The Daring Young Man on the Flying Trapeze

A word about the first person.
The word of the day, in fact.
Apogee: the highest point in the trajectory of an object (or a subject) shot or thrown into the world. This the point at which time slows down, leaving us (the object? the subject?) suspended at the moment where rising meets falling and it is no longer possible to distinguish them. Less poetically, it’s as high as you’re going to get before you start falling. Or the location of the curtain between its rise and fall. Interestingly, we also use this word to mean the very best of everything.

Since I’m not rehearsing right now and I should be…wait…I feel an aside coming on…
[Thanks for asking, Juniper Alan. My next official performance is:
Thursday 8 March, 10:45-11:45am
Lewis and Clark College Gender Studies Symposium
Templeton Student Center Council Chamber
Portland, Oregon. No tickets needed.
I’ll also be signing books March 3d at the Associated Writing Programs conference in Atlanta, for those of you who are there. Wish me a happy birthday. Then Nebraska, March 26-30.
]

…I’m going to talk about museums. We’re back–still in the first person, suspended in time. Which puts us right smack dab in the middle of the museum, home of Objectivity. Or Object-ivity, depending on where the word falls on the line. The line that leads to the apogee, remember? Okay, returning to Earth now.

So let’s say you’re walking into a museum to understand, just at random, the Roman Empire. You come into the Roman Empire section and the first thing you see is a cup with a cracked edge, carefully repaired. Then a pair of earrings. A photo of a pyramid where if you look closely, you can see somebody scratched “Joe was here” in Latin with the tip of a sword. Then there’s a little model of somebody’s house. Next to it is a reconstruction of the picture on the wall by the garden, a bawdy or religious scene concealed or revealed according to the chance of preservation, the taste of the museum’s curator, and the current social conventions concerning the private parts (private parts?) of Romans or Emperors, or ourselves. A diagram of a city which is really kind of abstract, but here’s a couple of pieces of concrete from the street in front of the house with the garden, or a raised block from a crosswalk designed to keep the horseshit from getting in your sandals. All the way at the end there’s a really big statue of someone whose name we can’t remember, but he’s got a mole on his eyebrow. He’s wearing tall sandals that must have been hard to keep horseshit out of, and a skirt and a really wierd haircut, and he’s got the same line between his eyebrows that you get from worrying too much.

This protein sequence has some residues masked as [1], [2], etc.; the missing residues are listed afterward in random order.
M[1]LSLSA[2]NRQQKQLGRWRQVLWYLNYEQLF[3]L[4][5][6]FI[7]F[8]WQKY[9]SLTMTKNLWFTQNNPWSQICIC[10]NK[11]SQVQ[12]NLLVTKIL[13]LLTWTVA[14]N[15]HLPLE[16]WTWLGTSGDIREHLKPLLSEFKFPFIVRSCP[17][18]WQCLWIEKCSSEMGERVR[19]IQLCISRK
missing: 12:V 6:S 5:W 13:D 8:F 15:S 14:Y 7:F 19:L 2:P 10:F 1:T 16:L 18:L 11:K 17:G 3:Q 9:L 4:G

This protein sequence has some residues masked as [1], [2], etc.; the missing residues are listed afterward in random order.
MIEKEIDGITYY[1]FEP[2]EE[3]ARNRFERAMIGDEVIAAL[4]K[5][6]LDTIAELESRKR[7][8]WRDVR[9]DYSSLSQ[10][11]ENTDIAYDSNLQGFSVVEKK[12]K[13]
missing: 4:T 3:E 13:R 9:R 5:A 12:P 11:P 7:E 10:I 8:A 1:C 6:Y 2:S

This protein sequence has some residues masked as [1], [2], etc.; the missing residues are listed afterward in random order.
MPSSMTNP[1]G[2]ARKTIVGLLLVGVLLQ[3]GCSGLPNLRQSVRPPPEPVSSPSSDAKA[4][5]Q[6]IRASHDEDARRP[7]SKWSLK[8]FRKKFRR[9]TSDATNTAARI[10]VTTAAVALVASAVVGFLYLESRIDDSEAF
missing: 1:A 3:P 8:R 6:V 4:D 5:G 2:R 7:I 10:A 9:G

And when you leave you think, hey, the Roman Empire.

Objectivity. First person.
Museums are usually associated with: science, art, and people who live far, far away from us.
My name is Aaron Raz Link. I work in the museum.
I’m going to go rehearse a show about my sex change.

Idea for the day: the uses of projection. For instance-by speeding up or slowing down the speed of projection, we can make the living creatures in a movie seem far away or close to us, quaint or important. Silent/historic film is usually projected at faster than life speed. (in audio, projection might use speed or pitch–high pitch and low having some interesting cultural values. Musicians, please respond…) David Attenborough’s team used the technique of slowing projection to draw the viewer’s attention to the lives of small or “exotic” species in the BBC series The Life of Mammals.
Book of the day: Understanding Comics, by Scott McCloud
Plug of the day: Elsewhere Artists Collaborative. http://www.elsewhereelsewhere.org
Question of the day: When do you use the first person, and what do you use when you don’t?
Song for the day: “The Man on the Flying Trapeze.”

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One Comment on “The Daring Young Man on the Flying Trapeze”


  1. Thank you for the plug! The work and, from what I can gather, the performance sounds wonderful. Should you like to be in touch about a possible performance in our space, residency, or some sort of musicological project please let us know. Our residency season extends from May-November and to answer your question of the day:

    He uses the first person upon her ascent up a small flight of stairs leading past the squeak of difference failing to impede the methodological order and march of sameness. Referring back to the ideality of the common (an equality we count on for democratic and/or capital affairs) one finds themselves adrift with the and/or’s that signal a progressive trajectory in historical consciousness. Ooops, loops, we yell, tripping over a man leaning against the railing, I wonder how I never noticed him in my chronologically timed marches up and down the stairwell. Never-mind thought I in images that don’t know words. “…And–and+and+and,” I never recognized in the nervous system of individual ditto marks and singularly sprawling ivy column-cubes, image-ing “other” heterotopic amorphous beasts upon the flat side of the landing leading presupposingly up and down the stairwell steps.


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